Emergencies

Emergencies

Why emergencies? Many of the countries in which we work are highly vulnerable to emergencies and shocks as a result of conflict and natural disasters. These vulnerabilities are unfortunately likely to increase in coming years as the effects of climate change worsen.

Our goal is to respond rapidly to save lives and reduce suffering and this is exactly what we do. In an emergency situation, we act quickly to save lives. Once the immediate crisis has passed, we remain on the ground helping to rebuild livelihoods and infrastructure so that communities are better prepared for future crises. Additionally, we advocate for changes in the way the world responds to emergency situations.

A Concern distribution of tarpaulins to displaced families in Katale, Masisi, DRC. Photo: Kieran McConville / Concern Worldwide.
A Concern distribution of tarpaulins to displaced families in Katale, Masisi, DRC. Photo: Kieran McConville / Concern Worldwide.
A burial team prays before they collect a corpse in Freetown, Sierra Leone. Photo: Michael Duff / Concern Worldwide.
A burial team prays before they collect a corpse in Freetown, Sierra Leone. Photo: Michael Duff / Concern Worldwide.
Concern staff member Amani Sahmarani distributes emergency supplies in Lebanon. Photo: Concern Worldwide.
Concern staff member Amani Sahmarani distributes emergency supplies in Lebanon. Photo: Concern Worldwide.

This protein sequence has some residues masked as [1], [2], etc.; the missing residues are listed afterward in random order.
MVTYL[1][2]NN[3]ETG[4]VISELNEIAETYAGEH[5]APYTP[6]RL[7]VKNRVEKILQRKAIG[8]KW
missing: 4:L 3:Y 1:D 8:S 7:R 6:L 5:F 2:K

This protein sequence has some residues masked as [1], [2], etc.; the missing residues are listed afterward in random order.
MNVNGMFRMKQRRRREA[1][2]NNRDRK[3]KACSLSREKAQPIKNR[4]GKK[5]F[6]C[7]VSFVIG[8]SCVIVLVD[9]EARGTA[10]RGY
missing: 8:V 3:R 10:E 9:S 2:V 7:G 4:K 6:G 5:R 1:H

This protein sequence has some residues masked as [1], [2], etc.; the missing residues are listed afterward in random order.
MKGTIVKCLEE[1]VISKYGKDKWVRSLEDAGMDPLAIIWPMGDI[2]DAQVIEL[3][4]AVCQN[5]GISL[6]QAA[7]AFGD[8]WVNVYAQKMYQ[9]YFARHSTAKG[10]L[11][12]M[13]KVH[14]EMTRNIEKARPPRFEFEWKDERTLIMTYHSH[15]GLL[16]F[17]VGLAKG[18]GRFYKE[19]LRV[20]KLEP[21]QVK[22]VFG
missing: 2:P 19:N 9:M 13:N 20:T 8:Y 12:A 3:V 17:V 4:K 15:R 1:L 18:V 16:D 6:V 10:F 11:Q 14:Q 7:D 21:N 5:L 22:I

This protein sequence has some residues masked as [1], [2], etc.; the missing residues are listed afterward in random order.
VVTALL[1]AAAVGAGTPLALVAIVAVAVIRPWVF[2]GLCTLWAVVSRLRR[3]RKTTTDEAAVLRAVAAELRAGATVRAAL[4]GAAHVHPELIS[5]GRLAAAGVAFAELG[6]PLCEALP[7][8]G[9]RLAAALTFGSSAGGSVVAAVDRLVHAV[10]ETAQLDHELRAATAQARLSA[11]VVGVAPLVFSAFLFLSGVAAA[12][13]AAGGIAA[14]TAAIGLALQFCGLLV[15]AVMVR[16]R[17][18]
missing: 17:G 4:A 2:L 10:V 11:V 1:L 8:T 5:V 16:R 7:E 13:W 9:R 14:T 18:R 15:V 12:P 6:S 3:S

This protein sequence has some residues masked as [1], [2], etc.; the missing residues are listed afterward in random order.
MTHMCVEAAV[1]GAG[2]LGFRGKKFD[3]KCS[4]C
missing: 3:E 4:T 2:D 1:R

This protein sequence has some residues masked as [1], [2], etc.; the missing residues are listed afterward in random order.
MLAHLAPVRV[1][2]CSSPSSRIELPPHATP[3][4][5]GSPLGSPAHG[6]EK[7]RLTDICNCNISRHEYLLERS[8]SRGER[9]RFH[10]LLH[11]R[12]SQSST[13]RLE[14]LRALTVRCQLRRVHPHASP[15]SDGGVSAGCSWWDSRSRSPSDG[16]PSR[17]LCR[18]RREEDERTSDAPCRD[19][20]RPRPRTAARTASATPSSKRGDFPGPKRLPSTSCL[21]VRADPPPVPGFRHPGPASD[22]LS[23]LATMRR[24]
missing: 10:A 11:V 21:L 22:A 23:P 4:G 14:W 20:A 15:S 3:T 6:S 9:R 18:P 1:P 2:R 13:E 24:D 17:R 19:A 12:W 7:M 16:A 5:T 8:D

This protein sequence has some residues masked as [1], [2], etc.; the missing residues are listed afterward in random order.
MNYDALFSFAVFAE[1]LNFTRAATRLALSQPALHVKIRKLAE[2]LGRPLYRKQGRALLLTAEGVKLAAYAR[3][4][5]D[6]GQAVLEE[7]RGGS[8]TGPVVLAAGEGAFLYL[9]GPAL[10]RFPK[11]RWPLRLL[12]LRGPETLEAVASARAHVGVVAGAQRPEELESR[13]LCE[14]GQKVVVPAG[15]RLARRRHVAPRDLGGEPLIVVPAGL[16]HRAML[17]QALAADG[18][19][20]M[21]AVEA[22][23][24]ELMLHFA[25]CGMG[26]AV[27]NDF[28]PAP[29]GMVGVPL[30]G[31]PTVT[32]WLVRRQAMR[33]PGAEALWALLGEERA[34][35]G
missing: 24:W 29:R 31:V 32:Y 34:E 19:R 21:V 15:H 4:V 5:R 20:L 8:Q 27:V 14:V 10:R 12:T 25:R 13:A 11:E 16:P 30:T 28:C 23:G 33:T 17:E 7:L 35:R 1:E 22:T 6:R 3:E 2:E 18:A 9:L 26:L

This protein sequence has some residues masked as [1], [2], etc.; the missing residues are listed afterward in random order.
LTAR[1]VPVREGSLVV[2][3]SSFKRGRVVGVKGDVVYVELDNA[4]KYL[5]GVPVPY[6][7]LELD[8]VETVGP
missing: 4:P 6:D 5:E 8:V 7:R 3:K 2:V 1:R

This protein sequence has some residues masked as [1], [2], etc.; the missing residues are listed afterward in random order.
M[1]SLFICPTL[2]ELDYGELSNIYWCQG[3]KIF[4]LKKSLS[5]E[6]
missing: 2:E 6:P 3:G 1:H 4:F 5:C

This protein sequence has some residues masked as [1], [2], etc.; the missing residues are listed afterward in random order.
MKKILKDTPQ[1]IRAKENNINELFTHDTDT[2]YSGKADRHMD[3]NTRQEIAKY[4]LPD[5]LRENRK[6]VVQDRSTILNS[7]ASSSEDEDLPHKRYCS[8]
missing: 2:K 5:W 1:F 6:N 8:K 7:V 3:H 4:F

Concern teams reaching isolated communities in Masisi, DRC. Photo: Kieran McConville/ Concern Worldwide.
Concern teams reaching isolated communities in Masisi, DRC. Photo: Kieran McConville/ Concern Worldwide.
Members of the Concern emergency response team at Hakim Para refugee camp. Photo: Kieran McConville / Concern Worldwide.
Members of the Concern emergency response team at Hakim Para refugee camp. Photo: Kieran McConville / Concern Worldwide.

A closer look at our emergency programmes

We aim to contribute to lasting improvements in the lives of the extreme poor through the implementation of rapid responding, risk reduction and community resilient programmes. Here we spotlight three of our approaches.

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Rapid emergency response

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One of the main objectives of our emergency programme is to respond rapidly to emergencies in order to save lives and reduce suffering. For example, by March 2017 drought and conflict had left nearly 23 million people in South Sudan, Somalia, Kenya and Ethiopia in urgent need of humanitarian assistance. We expanded our emergency response in these countries to directly assist 1.5 million people in the most vulnerable communities.

In Bangladesh, our rapid scale-up during the influx of an estimated 671,000 Rohingya refugees fleeing conflict in Myanmar demonstrated the flexibility and agility of our systems in coping with the sudden arrival of an unprecedented number of refugees. In Cox’s Bazar district, we screened over 61,000 children under five years old for malnutrition, and provided therapeutic feeding for around 2,700 severely malnourished children. We also provided health, nutrition and counselling services to over 13,000 women.

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Disaster risk reduction

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Community resilience

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Lebanon Christmas appeal

  • Over 1.5m people have fled to Lebanon since the conflict in Syria began

  • Most are living in garages, abandoned buildings and makeshift tents, despite freezing temperatures

  • Can you help a family in Lebanon this Christmas?

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